Summer is in full effect and pools are open! Time to take out the bathing suits, goggles, and snorkels and hop into the pool. While the family is having fun in the pool, it is important to remember water safety.
I wanted to take some time out to bring attention to some dangerous pool toys you might own. People are often surprised to find out that the “fun pool toys” can actually put swimmers at risk. This is why we are taking some time out to bring attention to some of these items!
1) Mermaid Tails/Dolphin Flippers
Chances are, you have seen one of these at some of the pools you’ve been to. Maybe you’ve seen people swimming around in them imitating your favorite little mermaid. These tails can help you move through the water with grace.
Why they’re dangerous
A recent study measured the swim performance of children wearing the mermaid tales with the following results:
The study found that the majority of children experienced an average decrease of 70% in their swimming ability while using mermaid fins, and a 60% decrease in their swimming ability while using mermaid tails. Younger children experienced greater difficulty than those in older age groups.
If you are familiar with competitive swimming, you should already know how difficult dolphin kick is. The kick requires a lot of energy and it is not something that children can maintain for long. The issue with these fins is that it locks you into the position, making that the only kick you can do. We recommend flippers for a much safer alternative.
2) Inflatable Pool Toys
Try to think of one pool you’ve been to that doesn’t have some kind of inflatable toy floating around. From blow-up flamingos to ice cream cones, anything can be made into a floating pool device. Unfortunately the most dangerous item, is the most common: Inflatable water wings/floaties.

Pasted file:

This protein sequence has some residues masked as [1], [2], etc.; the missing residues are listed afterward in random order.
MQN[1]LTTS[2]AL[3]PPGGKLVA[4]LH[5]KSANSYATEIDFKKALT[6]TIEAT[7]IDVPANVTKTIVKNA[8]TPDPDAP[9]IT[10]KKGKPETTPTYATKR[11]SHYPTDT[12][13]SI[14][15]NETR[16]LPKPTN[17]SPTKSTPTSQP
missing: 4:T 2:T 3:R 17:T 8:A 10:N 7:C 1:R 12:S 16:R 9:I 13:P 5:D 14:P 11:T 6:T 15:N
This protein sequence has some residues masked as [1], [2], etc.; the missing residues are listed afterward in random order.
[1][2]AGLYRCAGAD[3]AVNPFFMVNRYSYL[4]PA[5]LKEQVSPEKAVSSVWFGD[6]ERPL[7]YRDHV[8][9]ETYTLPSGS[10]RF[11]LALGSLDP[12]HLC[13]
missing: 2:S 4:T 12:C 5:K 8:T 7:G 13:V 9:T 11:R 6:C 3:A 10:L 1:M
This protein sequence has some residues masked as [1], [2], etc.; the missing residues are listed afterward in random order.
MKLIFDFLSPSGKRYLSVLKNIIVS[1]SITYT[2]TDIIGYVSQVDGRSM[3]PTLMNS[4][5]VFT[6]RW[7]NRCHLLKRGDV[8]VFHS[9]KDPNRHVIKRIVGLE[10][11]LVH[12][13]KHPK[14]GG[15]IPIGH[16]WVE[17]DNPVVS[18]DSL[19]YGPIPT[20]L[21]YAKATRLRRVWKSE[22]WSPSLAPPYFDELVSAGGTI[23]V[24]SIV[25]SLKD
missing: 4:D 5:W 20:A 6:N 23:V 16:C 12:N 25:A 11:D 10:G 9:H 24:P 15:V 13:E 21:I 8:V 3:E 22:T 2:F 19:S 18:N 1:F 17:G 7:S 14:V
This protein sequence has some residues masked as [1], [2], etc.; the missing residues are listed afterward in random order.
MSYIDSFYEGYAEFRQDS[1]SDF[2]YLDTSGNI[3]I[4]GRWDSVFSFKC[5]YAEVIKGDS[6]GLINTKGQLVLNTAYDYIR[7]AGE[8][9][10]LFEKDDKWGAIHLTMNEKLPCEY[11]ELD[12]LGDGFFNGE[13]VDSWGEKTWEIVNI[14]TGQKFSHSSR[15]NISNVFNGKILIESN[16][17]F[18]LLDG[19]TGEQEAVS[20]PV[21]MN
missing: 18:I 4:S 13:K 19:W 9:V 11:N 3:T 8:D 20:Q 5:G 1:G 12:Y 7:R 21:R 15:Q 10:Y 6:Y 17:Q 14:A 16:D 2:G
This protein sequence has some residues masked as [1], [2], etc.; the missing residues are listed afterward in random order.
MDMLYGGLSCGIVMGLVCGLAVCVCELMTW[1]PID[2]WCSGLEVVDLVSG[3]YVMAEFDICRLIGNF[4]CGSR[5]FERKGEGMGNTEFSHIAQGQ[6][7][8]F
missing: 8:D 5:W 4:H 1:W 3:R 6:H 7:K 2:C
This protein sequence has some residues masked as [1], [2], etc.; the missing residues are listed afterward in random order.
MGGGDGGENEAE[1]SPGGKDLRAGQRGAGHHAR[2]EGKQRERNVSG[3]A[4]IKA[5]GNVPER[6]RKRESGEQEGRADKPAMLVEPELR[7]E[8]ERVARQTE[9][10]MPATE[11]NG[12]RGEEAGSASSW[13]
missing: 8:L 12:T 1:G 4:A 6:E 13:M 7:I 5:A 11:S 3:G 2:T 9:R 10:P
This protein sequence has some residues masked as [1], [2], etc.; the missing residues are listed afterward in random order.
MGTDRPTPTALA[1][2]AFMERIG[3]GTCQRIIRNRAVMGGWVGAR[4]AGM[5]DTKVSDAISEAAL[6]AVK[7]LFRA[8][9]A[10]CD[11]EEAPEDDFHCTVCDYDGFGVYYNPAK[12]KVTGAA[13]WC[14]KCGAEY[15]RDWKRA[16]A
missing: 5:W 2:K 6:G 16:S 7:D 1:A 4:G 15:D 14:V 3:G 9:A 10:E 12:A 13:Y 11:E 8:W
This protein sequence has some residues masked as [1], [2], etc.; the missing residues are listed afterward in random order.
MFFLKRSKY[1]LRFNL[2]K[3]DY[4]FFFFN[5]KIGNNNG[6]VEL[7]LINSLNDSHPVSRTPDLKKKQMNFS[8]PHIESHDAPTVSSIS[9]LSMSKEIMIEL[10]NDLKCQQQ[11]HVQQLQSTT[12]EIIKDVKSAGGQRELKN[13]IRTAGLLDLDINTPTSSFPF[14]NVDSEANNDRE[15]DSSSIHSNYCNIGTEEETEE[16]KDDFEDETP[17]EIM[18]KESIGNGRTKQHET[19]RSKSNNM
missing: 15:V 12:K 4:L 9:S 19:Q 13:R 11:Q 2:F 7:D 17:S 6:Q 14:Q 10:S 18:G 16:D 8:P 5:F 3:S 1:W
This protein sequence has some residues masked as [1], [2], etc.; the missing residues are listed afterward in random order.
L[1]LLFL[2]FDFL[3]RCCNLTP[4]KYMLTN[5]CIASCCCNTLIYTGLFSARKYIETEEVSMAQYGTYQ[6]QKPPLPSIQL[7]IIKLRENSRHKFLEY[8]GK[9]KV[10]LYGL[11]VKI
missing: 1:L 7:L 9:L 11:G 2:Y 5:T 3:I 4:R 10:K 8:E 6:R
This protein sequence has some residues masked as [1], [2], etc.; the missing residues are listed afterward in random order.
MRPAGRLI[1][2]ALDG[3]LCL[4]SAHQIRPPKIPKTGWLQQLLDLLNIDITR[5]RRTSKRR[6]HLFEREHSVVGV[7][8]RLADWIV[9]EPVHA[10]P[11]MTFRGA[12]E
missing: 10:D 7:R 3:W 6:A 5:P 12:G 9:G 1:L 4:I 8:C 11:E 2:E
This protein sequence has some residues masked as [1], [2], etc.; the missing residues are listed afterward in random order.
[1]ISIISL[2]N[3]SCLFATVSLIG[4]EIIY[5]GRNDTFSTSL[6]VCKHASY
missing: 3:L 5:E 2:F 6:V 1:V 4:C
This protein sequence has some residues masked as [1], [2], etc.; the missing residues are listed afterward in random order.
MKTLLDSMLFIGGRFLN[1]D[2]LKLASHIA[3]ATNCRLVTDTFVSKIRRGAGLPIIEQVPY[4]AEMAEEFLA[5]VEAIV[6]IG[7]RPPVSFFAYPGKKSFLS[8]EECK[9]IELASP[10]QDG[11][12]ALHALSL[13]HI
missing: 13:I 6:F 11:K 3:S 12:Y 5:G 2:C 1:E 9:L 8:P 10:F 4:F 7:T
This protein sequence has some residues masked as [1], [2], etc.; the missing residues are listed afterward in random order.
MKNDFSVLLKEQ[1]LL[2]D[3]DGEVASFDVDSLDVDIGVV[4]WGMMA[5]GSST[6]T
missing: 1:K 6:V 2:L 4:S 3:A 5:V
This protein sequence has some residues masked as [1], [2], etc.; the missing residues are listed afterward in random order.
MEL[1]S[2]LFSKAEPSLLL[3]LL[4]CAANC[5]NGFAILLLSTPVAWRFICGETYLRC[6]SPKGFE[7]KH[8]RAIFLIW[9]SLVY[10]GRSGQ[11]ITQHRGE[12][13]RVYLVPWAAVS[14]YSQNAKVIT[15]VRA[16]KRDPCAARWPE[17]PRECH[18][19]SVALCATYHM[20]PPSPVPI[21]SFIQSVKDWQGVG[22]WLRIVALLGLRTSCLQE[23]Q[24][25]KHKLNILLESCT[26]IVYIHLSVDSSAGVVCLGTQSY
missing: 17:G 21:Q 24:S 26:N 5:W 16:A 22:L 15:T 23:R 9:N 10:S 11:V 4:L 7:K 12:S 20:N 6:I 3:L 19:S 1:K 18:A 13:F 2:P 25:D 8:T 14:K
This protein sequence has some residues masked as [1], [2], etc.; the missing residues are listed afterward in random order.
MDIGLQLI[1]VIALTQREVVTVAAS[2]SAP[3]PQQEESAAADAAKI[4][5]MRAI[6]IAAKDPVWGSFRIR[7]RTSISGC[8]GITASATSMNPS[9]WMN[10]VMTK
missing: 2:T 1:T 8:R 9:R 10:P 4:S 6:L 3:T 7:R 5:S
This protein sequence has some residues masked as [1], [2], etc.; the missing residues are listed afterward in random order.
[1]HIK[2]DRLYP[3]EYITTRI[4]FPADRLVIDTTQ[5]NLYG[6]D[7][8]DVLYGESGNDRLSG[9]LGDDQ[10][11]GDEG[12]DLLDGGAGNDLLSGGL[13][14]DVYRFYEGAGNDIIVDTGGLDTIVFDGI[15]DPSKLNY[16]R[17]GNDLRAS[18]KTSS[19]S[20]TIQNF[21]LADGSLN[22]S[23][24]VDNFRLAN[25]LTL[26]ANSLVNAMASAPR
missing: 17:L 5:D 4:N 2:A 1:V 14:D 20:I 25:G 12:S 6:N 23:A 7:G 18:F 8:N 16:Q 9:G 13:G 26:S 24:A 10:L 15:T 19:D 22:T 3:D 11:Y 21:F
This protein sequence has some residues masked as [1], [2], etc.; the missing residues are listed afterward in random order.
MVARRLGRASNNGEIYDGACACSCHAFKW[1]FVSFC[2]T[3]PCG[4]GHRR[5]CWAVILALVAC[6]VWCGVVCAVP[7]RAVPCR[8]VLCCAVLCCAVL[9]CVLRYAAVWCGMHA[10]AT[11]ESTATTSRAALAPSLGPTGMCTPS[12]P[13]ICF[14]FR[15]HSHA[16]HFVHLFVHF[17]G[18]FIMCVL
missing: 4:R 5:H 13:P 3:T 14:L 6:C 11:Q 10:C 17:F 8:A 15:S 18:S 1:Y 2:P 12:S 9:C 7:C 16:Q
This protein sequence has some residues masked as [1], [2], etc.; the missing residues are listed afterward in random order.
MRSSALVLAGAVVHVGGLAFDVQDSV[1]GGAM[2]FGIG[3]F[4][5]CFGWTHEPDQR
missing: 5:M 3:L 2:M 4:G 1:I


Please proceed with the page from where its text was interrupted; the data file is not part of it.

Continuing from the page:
Why they’re dangerous:
The issue with inflatable pool toys is the fact that they provide a false sense of security. A child might jump into the pool with their floaties only to find they deflated overnight. The same issue applies to all inflatable toys in the pool. A general rule: If the item can pop, don’t have someone who can’t swim rely on it. We recommend puddle jumpers, or other coast guard approved personal floatation devices.
3) Kiddie Pools
An easy way to introduce your young swimmer to the water. Throw one of these in the backyard and fill it up with the hose and you have a great way for the kids to enjoy the pool!
Why they are dangerous:
The issue is not so much the actual device. The safety concerns is because it’s easy to overlook. People often don’t realize that children can drown in as little as 2 inches of water. No matter how small the pool seems, it is important to be just as observant as you would be at a larger pool.
It’s very important to us that we all do our part to stay safe in the water this summer. Make sure to always keep an eye out, and always be aware of what’s going on in your pool.